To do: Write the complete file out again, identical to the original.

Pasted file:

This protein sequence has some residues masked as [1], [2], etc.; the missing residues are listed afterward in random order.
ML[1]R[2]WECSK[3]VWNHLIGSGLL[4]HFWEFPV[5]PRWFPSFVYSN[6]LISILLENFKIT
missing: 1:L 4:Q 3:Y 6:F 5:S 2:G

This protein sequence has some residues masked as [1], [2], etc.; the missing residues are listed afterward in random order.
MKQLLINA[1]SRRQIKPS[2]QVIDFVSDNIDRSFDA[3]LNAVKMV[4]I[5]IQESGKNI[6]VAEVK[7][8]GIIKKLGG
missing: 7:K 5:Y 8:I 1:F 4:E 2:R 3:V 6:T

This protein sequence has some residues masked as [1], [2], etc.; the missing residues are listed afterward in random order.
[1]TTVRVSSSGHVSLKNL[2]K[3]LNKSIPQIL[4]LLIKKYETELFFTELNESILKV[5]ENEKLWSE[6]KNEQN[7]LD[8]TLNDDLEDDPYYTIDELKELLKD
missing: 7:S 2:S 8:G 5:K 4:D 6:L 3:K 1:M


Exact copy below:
This protein sequence has some residues masked as [1], [2], etc.; the missing residues are listed afterward in random order.
ML[1]R[2]WECSK[3]VWNHLIGSGLL[4]HFWEFPV[5]PRWFPSFVYSN[6]LISILLENFKIT
missing: 1:L 4:Q 3:Y 6:F 5:S 2:G

This protein sequence has some residues masked as [1], [2], etc.; the missing residues are listed afterward in random order.
MKQLLINA[1]SRRQIKPS[2]QVIDFVSDNIDRSFDA[3]LNAVKMV[4]I[5]IQESGKNI[6]VAEVK[7][8]GIIKKLGG
missing: 7:K 5:Y 8:I 1:F 4:E 2:R 3:V 6:T

This protein sequence has some residues masked as [1], [2], etc.; the missing residues are listed afterward in random order.
[1]TTVRVSSSGHVSLKNL[2]K[3]LNKSIPQIL[4]LLIKKYETELFFTELNESILKV[5]ENEKLWSE[6]KNEQN[7]LD[8]TLNDDLEDDPYYTIDELKELLKD
missing: 7:S 2:S 8:G 5:K 4:D 6:L 3:K 1:M